For me personally, it was the smallest thing that nobody probably noticed. On our guestbook canvas, we had my grandmother paint two balloons that were floating away from the rest of the bunch. On those balloons, we wrote in the names of two important people who could not be with us that day: my grandfather, and Kotcha’s grandmother, affectionately called “Pappy” and “Juju”. This just goes to show that the important things are not always big.



What is the most memorable moment of your day?

During the ceremony, the officiant, who was one of our pastors growing up, as well as a great friend and mentor, called for all of the pastors, spiritual leaders, and family members to stand and come to the front, where they all prayed over us and our marriage. It was a beautiful reminder that we are supported and loved by so many people.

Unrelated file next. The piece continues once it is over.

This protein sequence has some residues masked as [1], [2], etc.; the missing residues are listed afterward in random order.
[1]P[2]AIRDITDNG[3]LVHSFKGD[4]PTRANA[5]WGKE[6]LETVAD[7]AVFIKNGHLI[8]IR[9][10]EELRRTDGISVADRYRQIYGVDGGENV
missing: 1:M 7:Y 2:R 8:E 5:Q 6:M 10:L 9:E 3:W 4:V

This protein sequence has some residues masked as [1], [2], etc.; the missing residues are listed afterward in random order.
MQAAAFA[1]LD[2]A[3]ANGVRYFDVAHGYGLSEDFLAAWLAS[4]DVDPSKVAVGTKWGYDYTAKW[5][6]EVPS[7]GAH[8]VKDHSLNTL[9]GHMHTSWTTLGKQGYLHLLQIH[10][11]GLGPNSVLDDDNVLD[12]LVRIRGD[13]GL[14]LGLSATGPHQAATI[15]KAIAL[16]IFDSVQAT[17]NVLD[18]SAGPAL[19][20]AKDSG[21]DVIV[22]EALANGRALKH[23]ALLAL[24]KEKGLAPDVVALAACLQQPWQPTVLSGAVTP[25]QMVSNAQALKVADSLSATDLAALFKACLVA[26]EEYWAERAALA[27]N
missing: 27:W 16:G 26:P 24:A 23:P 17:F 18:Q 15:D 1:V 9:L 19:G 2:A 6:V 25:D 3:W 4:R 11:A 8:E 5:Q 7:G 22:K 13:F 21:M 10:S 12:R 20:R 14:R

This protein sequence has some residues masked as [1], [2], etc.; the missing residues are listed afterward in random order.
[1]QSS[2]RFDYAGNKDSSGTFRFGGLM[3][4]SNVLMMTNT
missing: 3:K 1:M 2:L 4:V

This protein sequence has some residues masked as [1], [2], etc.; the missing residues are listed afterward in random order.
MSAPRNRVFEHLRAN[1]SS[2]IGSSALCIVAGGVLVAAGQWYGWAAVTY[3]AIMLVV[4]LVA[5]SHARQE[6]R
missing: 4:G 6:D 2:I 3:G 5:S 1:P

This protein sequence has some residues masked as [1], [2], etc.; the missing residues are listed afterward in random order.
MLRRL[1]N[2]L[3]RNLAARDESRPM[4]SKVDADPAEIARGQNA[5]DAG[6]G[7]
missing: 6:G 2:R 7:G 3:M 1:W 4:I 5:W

Photography: Innovative Memories • Venue: Family home • Food: Potluck gifted by Guests • Day-of Coordinator: Hope from Keep It Calm Events • Stationery: Vista Print • Favors: Oriental Trading Co. • Bakery: Family •  Hair Stylist: Jelsie from I Do Up Dos • Makeup Artist: Hannah Angel-Yu • Wedding Website: Minted • Bridesmaids Dresses: JCPenney • Wedding Gown Designer: Watters Wtoo • Bridal Shop: Debra’s Bridal • Jewelry: ZalesRare Earth Jewelers • Veil:Debra’s Bridal